The vitrification technique consists of dehydration of the tissues of interest by exposure to solutions with high osmotic potential. These are very concentrated cryoprotectant mixtures known as PVS formulations (Plant Vitri- fication Solution) composed of substances such as sucrose, glycerol, polyethylene glycol and DMSO which faci- litate the vitreous transition when samples are plunged into LN. Programmable freezers are not required for this technique [17]-[19].

    This is the first report of protocols for the cryopreservation of U. tomentosa seeds and cell suspensions using vitrification and for apex preservation using encapsulation-dehydration and vitrification.

    2. Materials and Methods 2.1. Plant Material U. tomentosa was established in vitro by using methods developed by Alvarenga (2010). Seeds were disinfected in a solution of 5 g∙L−1 Benlate® and 5 g∙L−1 Agri-mycin® for 40 min with agitation, washed three times with distilled water, then immersed in a 3.14% sodium hypochlorite solution for 15 min followed by three washes in sterile distilled water. Five or six seeds per jar were inoculated onto 20 ml MS culture medium [20] with 30 g∙L−1 sucrose, pH 5.7 and 3.3 g∙L−1 Phytagel®. Cultures were maintained at 25˚C ± 2˚C, with a photoperiod of 16 h (low diffuse light, 500 luxintensity)/8h dark. After seeds germinated and shoots reached a length of 2 to 3 cm, the multiplication stage was initiated on recovery medium (the culture medium described for seed germina- tion enriched with 1 mg∙L−1 gibberellic acid (AG3) and 1 mg∙L−1 calcium pantothenate), under a light intensity of 2000 lux. In vitrification and encapsulation-dehydration experiments, apices were excised from developed plants 2 or 3 weeks after the last multiplication.

    2.2. Apex Vitrification Vitrification protocols developed by Sakai et al. [21] were used. Apices were isolated and precultured in in- creasing concentrations of sucrose, followed by incubation for 20 min in Loading Solution (LS, liquid MS me- dium supplemented with 0.4 M sucrose and 2 M glycerol), then incubated in 100% PVS2 vitrification solution (30% glycerol, 15% ethylene glycol, 15% DMSO and 0.4 M sucrose in culture medium) for several periods.

    In the present study, two preculture treatments were evaluated: 0.25 M sucrose for 24 h and 0.25 M sucrose for 24 h followed by 0.5 M sucrose for 24 h on solid multiplication medium. For each preculture treatment, apex survival was evaluated after 4 weeks on recovery medium. To evaluate the effect of incubation time in LS, after each period of preculture in sucrose, apices were transferred to 1.2 mL polypropylene cryotubes and incubated in 1 mL of LS for 0, 10, 20 or 30 min at 0˚C, then cultured on recovery medium (described previously) on filter paper for 1 week in the dark, then transferred to diffuse light (500 lux) at 25˚C ± 2˚C. For evaluation of the sub- sequent steps in the cryopreservation process, apices were incubated in LS for 10 and 20 min, after which LS was eliminated using a sterile dropper and 1 mL PVS2 vitrification solution was added. Apices were incubated for 10, 30 and 50 min at 0˚C. After each incubation period, PVS2 was replaced with 1 mL of fresh PVS2 and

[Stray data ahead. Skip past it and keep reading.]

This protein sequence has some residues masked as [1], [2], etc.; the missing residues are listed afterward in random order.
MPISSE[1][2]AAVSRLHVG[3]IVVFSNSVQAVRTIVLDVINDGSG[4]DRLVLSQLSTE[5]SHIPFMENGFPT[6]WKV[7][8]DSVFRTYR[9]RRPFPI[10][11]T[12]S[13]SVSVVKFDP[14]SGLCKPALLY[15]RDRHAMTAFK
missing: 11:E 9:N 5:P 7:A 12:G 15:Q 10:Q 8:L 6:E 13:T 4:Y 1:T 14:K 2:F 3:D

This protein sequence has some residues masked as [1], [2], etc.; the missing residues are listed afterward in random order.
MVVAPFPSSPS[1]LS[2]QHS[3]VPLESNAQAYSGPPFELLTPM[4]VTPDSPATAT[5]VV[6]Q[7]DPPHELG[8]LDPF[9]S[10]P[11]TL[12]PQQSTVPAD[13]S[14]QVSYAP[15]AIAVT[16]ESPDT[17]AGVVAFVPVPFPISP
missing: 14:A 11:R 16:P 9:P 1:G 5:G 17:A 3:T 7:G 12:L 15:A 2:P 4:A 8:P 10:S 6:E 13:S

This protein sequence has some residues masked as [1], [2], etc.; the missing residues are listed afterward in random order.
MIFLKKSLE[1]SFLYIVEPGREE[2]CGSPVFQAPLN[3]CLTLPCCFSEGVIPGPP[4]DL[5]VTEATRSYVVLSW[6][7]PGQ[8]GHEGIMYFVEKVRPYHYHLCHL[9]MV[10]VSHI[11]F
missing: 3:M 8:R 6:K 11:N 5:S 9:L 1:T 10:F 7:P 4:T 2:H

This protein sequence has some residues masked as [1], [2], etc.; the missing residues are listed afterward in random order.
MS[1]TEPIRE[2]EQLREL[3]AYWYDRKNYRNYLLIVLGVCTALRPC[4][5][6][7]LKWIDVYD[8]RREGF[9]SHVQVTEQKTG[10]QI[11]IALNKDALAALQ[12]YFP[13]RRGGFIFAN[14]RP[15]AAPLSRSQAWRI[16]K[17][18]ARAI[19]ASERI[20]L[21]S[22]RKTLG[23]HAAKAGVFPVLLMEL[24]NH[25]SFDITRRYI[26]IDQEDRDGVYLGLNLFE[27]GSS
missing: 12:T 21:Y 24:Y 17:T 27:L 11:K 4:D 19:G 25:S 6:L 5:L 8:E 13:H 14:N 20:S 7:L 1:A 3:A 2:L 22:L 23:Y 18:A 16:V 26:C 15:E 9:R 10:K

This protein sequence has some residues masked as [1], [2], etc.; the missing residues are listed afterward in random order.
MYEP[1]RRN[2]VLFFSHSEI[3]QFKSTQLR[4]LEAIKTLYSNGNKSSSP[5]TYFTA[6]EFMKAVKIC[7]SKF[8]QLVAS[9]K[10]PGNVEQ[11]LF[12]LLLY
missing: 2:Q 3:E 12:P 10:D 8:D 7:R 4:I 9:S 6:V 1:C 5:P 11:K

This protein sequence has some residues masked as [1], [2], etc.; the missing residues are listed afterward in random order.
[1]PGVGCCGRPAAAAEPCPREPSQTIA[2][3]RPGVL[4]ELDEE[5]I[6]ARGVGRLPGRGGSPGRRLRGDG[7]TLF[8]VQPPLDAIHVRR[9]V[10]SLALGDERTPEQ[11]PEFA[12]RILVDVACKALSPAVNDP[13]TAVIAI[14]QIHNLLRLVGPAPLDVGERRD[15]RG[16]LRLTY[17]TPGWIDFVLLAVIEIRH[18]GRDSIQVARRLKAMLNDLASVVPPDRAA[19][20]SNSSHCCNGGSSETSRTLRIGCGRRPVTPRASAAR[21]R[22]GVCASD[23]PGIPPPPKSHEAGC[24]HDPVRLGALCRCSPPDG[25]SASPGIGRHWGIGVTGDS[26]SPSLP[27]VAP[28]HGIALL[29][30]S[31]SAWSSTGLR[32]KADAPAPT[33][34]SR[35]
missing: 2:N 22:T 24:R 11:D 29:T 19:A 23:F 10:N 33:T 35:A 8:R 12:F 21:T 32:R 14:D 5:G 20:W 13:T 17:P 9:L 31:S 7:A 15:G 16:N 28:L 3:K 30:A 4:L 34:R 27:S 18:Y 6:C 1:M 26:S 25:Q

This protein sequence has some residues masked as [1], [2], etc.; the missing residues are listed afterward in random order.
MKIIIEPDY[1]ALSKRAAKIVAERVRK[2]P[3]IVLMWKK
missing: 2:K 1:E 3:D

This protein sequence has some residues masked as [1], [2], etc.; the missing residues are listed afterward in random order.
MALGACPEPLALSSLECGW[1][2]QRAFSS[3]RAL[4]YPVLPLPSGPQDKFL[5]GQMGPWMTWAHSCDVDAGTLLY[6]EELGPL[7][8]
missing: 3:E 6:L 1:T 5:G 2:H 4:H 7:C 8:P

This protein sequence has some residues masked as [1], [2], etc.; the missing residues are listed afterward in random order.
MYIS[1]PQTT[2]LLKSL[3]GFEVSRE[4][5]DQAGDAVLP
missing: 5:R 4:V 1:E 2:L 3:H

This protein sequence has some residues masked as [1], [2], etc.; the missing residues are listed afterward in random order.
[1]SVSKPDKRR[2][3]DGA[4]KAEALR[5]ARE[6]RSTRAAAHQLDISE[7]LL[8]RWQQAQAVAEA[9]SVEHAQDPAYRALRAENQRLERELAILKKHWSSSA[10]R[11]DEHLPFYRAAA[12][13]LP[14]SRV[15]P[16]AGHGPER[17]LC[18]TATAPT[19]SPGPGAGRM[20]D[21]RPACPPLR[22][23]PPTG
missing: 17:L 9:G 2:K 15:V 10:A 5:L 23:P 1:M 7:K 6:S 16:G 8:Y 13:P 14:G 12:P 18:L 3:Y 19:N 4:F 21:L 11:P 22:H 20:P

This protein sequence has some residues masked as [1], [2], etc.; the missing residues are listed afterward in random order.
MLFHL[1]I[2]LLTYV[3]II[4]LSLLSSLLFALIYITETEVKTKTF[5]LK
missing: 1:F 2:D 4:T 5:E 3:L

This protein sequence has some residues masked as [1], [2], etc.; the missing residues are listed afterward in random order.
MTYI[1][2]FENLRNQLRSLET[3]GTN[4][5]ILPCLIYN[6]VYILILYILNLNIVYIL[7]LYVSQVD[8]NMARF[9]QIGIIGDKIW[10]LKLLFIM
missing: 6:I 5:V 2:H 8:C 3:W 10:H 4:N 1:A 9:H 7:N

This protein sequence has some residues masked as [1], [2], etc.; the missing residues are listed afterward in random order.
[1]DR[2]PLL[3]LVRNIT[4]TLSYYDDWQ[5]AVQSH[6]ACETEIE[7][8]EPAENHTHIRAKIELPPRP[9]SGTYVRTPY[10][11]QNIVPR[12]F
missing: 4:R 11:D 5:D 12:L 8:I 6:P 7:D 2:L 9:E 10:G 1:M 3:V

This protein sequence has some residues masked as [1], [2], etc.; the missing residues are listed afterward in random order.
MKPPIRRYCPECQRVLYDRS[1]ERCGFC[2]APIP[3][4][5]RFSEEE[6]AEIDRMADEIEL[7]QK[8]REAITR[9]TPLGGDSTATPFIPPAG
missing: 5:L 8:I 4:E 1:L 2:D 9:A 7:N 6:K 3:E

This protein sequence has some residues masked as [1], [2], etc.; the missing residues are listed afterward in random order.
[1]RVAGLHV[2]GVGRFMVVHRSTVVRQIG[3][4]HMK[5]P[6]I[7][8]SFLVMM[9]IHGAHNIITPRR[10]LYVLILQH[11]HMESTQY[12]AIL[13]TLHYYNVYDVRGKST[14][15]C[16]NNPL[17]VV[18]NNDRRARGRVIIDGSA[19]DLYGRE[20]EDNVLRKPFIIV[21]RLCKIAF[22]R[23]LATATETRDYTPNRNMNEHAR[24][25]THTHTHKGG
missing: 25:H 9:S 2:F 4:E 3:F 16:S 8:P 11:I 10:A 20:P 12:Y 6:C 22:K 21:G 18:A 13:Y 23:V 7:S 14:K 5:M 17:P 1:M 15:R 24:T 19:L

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    apices were immersed in LN for 1 h. Cryovials containing apices were warmed in a water bath at 40˚C for 2 min. The PVS2 was then eliminated from the cryovials using a sterile dropper and apices were washed twice for two min with MS medium supplemented with 1.2 M sucrose. Apices were placed in Petri plates on filter paper to eliminate excess washing medium and then placed on recovery medium enriched with 0.5 M sucrose for 48 h in darkness. After this period, apices were transferred to recovery medium and cultured at 25˚C ± 2˚C in darkness for 1week, then under diffuse light until shoot formation. Survival was evaluated after 2 weeks. All experiments consisted of 10 experimental units (apices) with three repetitions per treatment. Data were analyzed using means comparison by multiple factor ANOVA using the R program.

    2.3. Apex Encapsulation-Dehydration The encapsulation-dehydration technique was evaluated for apex cryopreservation using the protocol developed by Fabre & Dereuddre [22], which consists of encapuslation in calcium alginate, preculture in liquid medium with high sucrose concentration and partial dehydration of capsules prior to cooling in LN. In this study, apices were isolated and cultured on recovery medium for 24 h in darkness, then encapsulated in calcium alginate. Apices were placed in liquid MS culture medium with 3% sodium alginate without calcium. Using a sterile transfer pipette, apices were transferred to liquid MS medium with 100 mM CaCl2, where they remained for 20 min for alginate polymerization and capsule formation. Encapsulated apices were transferred to sterile filter pa- per in Petri plates to drain excess mois